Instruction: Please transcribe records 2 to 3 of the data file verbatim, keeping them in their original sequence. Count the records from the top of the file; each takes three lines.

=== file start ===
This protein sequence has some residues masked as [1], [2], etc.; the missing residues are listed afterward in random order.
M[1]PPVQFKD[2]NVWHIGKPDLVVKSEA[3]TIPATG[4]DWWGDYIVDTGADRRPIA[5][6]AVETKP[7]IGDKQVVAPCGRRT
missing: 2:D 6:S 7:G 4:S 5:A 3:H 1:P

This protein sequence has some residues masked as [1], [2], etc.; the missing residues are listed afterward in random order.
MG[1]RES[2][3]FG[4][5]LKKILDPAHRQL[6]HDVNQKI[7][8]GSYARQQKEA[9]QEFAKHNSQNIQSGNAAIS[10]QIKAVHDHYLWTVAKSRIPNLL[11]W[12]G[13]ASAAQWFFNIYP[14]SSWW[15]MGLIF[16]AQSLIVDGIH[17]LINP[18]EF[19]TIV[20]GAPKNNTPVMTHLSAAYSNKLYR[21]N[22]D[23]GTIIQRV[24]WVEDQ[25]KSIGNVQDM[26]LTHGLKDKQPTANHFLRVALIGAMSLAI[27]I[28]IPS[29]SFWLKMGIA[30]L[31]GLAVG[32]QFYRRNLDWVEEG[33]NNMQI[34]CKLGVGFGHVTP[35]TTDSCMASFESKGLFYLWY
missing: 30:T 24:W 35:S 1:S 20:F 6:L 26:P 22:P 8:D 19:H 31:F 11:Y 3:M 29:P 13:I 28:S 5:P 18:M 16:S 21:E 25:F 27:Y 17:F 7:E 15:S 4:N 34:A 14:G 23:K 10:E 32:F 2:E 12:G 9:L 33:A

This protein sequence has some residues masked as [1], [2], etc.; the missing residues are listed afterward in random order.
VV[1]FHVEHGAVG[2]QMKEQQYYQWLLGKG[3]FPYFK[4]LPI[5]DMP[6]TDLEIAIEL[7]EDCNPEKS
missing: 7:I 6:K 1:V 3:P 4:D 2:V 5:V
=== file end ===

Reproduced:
This protein sequence has some residues masked as [1], [2], etc.; the missing residues are listed afterward in random order.
MG[1]RES[2][3]FG[4][5]LKKILDPAHRQL[6]HDVNQKI[7][8]GSYARQQKEA[9]QEFAKHNSQNIQSGNAAIS[10]QIKAVHDHYLWTVAKSRIPNLL[11]W[12]G[13]ASAAQWFFNIYP[14]SSWW[15]MGLIF[16]AQSLIVDGIH[17]LINP[18]EF[19]TIV[20]GAPKNNTPVMTHLSAAYSNKLYR[21]N[22]D[23]GTIIQRV[24]WVEDQ[25]KSIGNVQDM[26]LTHGLKDKQPTANHFLRVALIGAMSLAI[27]I[28]IPS[29]SFWLKMGIA[30]L[31]GLAVG[32]QFYRRNLDWVEEG[33]NNMQI[34]CKLGVGFGHVTP[35]TTDSCMASFESKGLFYLWY
missing: 30:T 24:W 35:S 1:S 20:F 6:L 26:P 22:P 8:D 19:H 31:F 11:Y 3:M 29:P 13:I 28:S 5:P 18:M 16:S 21:E 25:F 27:Y 17:F 7:E 15:S 4:N 34:A 14:G 23:K 10:E 32:F 2:E 12:G 9:L 33:A

This protein sequence has some residues masked as [1], [2], etc.; the missing residues are listed afterward in random order.
VV[1]FHVEHGAVG[2]QMKEQQYYQWLLGKG[3]FPYFK[4]LPI[5]DMP[6]TDLEIAIEL[7]EDCNPEKS
missing: 7:I 6:K 1:V 3:P 4:D 2:V 5:V